MEDIA

Press: In Blago Scandal, Everything's Always Bad For Obama

Yesterday, Jamison Foser made mention of the need to be watchful for an emerging press trope as the Blagojevich scandal unfolded: stories that darkly warn of imminent implications for President-Elect Barack Obama in one breath, followed in the next by "concessions that he, you know...isn't implicated.

Obviously, you get variations on a theme. But for my money, the angle taken by Time Magazine's Massimo Calabresi in the opening paragraph of "Can Obama Escape the Taint of Blagojevich?" deserves a special award for fatuousness. I mean, first of all, points off for the mental image of Blago's "taint." Not cool!

On more than one occasion during his stunning press conference on Tuesday, U.S. Attorney Patrick Fitzgerald bluntly said he has found no evidence of wrongdoing by President-elect Barack Obama in the tangled, tawdry scheme that Illinois Governor Rod Blagojevich allegedly cooked up to sell Obama's now vacant Senate seat to the highest bidder. But for politicians, it's never good news when a top-notch prosecutor has to go out of his way to distance them from a front-page scandal.

As Foser points out in his own analysis of this lede, the entire first sentence of Calabresi's article describes the actions of a man repeatedly prompted to answer the same question, over and over again, by reporters. Calabresi seems to want you to believe that Fitzgerald was repeating himself of his own volition, in some sort of "lady doth protest too much" scenario. But that Fitzgerald was made to repeat his statement isn't news, it's just press-conference process given a heightened meaning by a disingenuous reporter from Time.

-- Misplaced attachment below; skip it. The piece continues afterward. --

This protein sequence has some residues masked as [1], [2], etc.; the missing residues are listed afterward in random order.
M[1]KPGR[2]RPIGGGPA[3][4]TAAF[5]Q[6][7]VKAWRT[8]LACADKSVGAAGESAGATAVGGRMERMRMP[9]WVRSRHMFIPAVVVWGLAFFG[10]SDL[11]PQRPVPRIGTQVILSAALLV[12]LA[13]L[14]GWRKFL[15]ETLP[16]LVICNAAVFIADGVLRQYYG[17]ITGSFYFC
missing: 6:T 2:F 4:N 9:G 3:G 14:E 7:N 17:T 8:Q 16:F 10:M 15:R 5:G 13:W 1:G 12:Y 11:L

But honestly? It takes a special sort of reptilian brain to accept the logic of this sentence: "But for politicians, it's never good news when a top-notch prosecutor has to go out of his way to distance them from a front-page scandal." Really? See, in the world where I live, when a top-notch prosecutor goes out of his way to keep me at a distance from a scandal, this is always, always, always a good thing. By Calabresi's logic, Obama would have been better off getting indicted! Oh well. Maybe, given some more time, Patrick Fitzgerald will uncover some wrongdoing on Obama's part. Then, things'll really start looking up!